Sins of the father.
Story/Art: Haruhisa Nakata
Translation: John Werry
Adaptation: Jason A. Hurley
What They Say
Levius is victorious in his deadly match against A.J. and reaches Grade I, the top league, where the battles are even more intense. His first opponent is Oliver E. Kingsley, who is known as “the Emperor” and is currently undefeated. Despite all the challenges he’s faced so far, is Levius truly ready to fight against a top competitor?
Content: (please note that content portions of a review may contain spoilers):
The tough-guy act driven by masculine norms that perpetuates a cycle of violence. Often cribbed in shonen manga as a noble pursuit of strength, pride, whatever. In the end, it’s a bunch of idiots willing to kill each other for acceptance, to win a mate, or for some other primal urge. Rarely is it ever for survival. In fact, it often goes against what’s best for a person’s health and well being.
So for Levius and the fighters in his story, they will keep punching each other to death with magic steam.
“Est” does not mean what I expected. My assumption was that it meant Levius was established now in his sport and had made a name for himself enough for the main event. Nope, that’s not what it refers to at all. It’s an in-universe term for godhood. As in, those that aspire to it. Apparently it was Levius’s father’s favorite word.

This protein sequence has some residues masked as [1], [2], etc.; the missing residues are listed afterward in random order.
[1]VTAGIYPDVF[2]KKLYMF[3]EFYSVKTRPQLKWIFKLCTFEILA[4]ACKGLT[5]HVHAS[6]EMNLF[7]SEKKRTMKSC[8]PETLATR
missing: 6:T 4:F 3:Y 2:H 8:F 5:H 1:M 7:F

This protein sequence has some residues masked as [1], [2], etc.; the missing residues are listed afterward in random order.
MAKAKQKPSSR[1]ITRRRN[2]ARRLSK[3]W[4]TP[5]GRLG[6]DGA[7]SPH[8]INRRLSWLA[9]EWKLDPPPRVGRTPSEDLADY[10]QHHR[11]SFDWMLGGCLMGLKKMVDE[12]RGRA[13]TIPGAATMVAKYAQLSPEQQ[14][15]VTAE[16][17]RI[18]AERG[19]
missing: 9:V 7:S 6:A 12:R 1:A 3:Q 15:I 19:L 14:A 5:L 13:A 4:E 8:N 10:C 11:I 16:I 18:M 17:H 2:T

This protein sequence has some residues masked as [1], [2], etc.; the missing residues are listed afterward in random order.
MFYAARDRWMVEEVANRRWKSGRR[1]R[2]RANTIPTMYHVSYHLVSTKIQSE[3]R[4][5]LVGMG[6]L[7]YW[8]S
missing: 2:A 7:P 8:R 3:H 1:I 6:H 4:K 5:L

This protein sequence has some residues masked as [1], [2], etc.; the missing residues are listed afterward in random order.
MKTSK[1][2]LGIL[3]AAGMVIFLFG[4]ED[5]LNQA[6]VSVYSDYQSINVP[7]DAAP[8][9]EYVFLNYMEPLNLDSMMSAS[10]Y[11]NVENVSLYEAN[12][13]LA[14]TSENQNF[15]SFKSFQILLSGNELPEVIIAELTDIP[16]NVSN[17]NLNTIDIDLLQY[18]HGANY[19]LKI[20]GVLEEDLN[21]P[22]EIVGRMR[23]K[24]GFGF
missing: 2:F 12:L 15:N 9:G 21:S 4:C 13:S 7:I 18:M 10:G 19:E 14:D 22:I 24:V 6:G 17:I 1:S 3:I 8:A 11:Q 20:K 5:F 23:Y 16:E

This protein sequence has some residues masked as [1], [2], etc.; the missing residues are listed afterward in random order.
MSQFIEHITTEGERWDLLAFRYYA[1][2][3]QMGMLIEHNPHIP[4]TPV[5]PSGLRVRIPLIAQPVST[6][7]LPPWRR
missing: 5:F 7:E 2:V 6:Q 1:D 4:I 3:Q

I have to applaud the balls on the number one spot in the ranking for not only inviting his competitor out to his father’s unburied grave but then adding injury to insult to his opponent. Of course, Levius was going to burst into a rage at the reveal of his father and the old man who is casually throwing insults at him.
I’m surprised the plot ramped up to the levels it did so rapidly. I can only expect that Levius will turn down the match against Kingsley. He may not have a choice at this point, but Kingsley is the top-dog. There are hints the man may be dying but it’s hard to know for certain. There’s a ton of posturing and hubris being tossed around. The hackneyed circumstances where Kingsley is both Levius’s savior and executioner are impossible coincidences. Everything in this story is theater and hard to take seriously.
Back in the city, Natalia watches as Zack takes up training another lower-level fighter. She thinks that’s because the group has no faith in Levius, but they tell her that’s not the case. Natalia comes across as a more interesting character in this volume. She’s the hotheaded shonen hero in a story where everyone else is unflappable. She’s also the one who doesn’t take no for an answer and questions the ways that the others are going about things. When one of the fighters appears to have reached the end of his road she goads him on to victory and survival.
So where does this story go from here? Does it return to Levius taking on the other rank 1 fighters while gunning for Kingsley? Or will A.J.’s brother manage to climb the ranks and challenge Levius?
This volume of Levius/Est dials it back and tries once again to focus on the motivations of the fighters and their brief, violent lives. Every fighter lives for the fight, but that battle takes different forms. There’s a level of idiot machismo powering every scene in this fighting manga, as you would expect. Levius is still a simple man in the middle, a boy who just wants to please a mother who I can’t imagine would ever want her son to be throwing his life away like he is. Some stunning imagery can’t really make up for the lapses in judgment of the story.
Content Grade: B –
Art Grade: A –
Packaging Grade: A +
Text/Translation Grade: A
Age Rating: Teen Plus
Released By: Viz Media
Release Date: January 21, 2020
MSRP: $12.99 US / $ CAN / £ UK